At a time of year in which players spend most of their energy refining the little things, what’s a guy like Dane Sanzenbacher to do?
Since arriving at Ohio State, the Toledo Central Catholic product has drawn plaudits from wide receivers coach Darrell Hazell for his ability to do those little things well. They earned him playing time as a freshman in 2007 – when Sanzenbacher completed OSU’s first drive of the season with a touchdown catch – and have served him well in his ascension to a starting role.
Now, going into his senior season, it would seem like Sanzenbacher would have spent enough time on the finer parts of being a receiver that there are simply not very many places to improve.
Not so, Hazell said.
“He can get better,” the seventh-year receivers coach said. “He has to work on second-level releases and those types of things, but he’s got a chance to be really special for us this year.”
When a receiver gets to a point at which the first thing a coach can think of to work on is second-level releases, it’s clear he’s got the nature of the position down pat. But don’t expect Sanzenbacher to take that fact for granted as he completes his final spring practice as a co-starter with DeVier Posey on an Ohio State team expected to go far in 2010.
“You’d be surprised by how many little things there are,” Sanzenbacher said with a laugh. “There are always things you can work on to get better.”
Sanzenbacher and the rest of the wideouts are being put through those paces by Hazell, who runs one of the more consistently entertaining drill sets of the Buckeyes spring practices. Hazell puts his charges through tons of agility drills in each practice – all of which end with catching a football winged by the strong-armed coach – and one of his favorite exercises includes throwing a ball off the turf for the receivers to catch on a bounce.
Then there are more detail-oriented drills, such as second-level releases and the like. Thursday, Hazell was putting the receivers through an exercise in which they would duck around Chris Fields – who was inactive in a yellow jersey because of an asthma issue – 5 yards from the line, which mimics avoiding traffic over the middle. Tuesday, receivers were asked to lower shoulders and use the upper body to fight through jams presented by teammates with blocking pads.
Those are the drills in which Sanzenbacher continues to improve his craft.
“I think I’m at a point where mentally I pretty much have the offense,” Sanzenbacher said. “Nothing really stumps me too much anymore, so I think it would be a lot of the little things, little break-point things, that I have to catch.”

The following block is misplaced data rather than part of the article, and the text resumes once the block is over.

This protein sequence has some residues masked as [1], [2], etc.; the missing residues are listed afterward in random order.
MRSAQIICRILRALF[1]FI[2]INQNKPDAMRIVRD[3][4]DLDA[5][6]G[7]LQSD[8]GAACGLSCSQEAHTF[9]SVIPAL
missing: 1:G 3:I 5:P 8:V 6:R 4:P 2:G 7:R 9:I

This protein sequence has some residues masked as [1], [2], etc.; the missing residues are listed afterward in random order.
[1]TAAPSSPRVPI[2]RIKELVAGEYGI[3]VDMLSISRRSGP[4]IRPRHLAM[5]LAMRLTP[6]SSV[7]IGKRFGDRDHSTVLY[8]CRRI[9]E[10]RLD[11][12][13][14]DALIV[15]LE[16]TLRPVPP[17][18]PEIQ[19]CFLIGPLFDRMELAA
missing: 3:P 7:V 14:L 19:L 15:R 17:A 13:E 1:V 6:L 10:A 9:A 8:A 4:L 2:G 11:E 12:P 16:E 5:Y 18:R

Any work done now could help him improve upon a solid first season as a starter in 2009. Sanzenbacher pulled in 36 catches on the year for 570 yards and six touchdowns, both of which were second on the team behind Posey. His yards-per-catch average of 15.8 was among the best in the Big Ten.
Highlights included a season-long 76-yard touchdown pass from Terrelle Pryor on the first series of OSU’s win against Toledo – a game in which he graded out at 93 percent – and an excellent Rose Bowl showing in which Sanzenbacher led the team with nine catches for 64 yards including a crucial third-down conversion during the Buckeyes’ game-clinching touchdown drive.
“I think I was able to be relatively consistent out there just being in the right place when I was needed,” he said. “We had a year where – as we saw – some games we passed the ball all the time and some games we wouldn’t pass the ball at all. I think I was doing my job whether it was in the passing game or the run game.”
Sanzenbacher spent much of the Rose Bowl lined up in the slot inside of Posey as part of the team’s game plan that included numerous double-slant patterns that found soft spots in Oregon’s coverage schemes. He’s worked in the slot at times throughout his OSU career – even taking some big hits in that role – and said he’s fine with playing there in the future as the need arises.
“I moved to that slot role (against Oregon) and I’m comfortable in there,” he said. “If we need to do that to get more guys on the field, I’m for it.”
It appears Hazell would like to continue to see Sanzenbacher line up in that fashion. One of the offseason requests from the coach was that his pupil gain some size, and he’s up five pounds to 180 on the Buckeyes’ spring roster.
“I wanted him to put on five or six extra pounds, which I think will help him in the slot, as well as with blocking and getting off of people and playing stronger,” Hazell said. “We wanted to increase his muscle size in the offseason. He’s working at it.”
Along with all of the little things.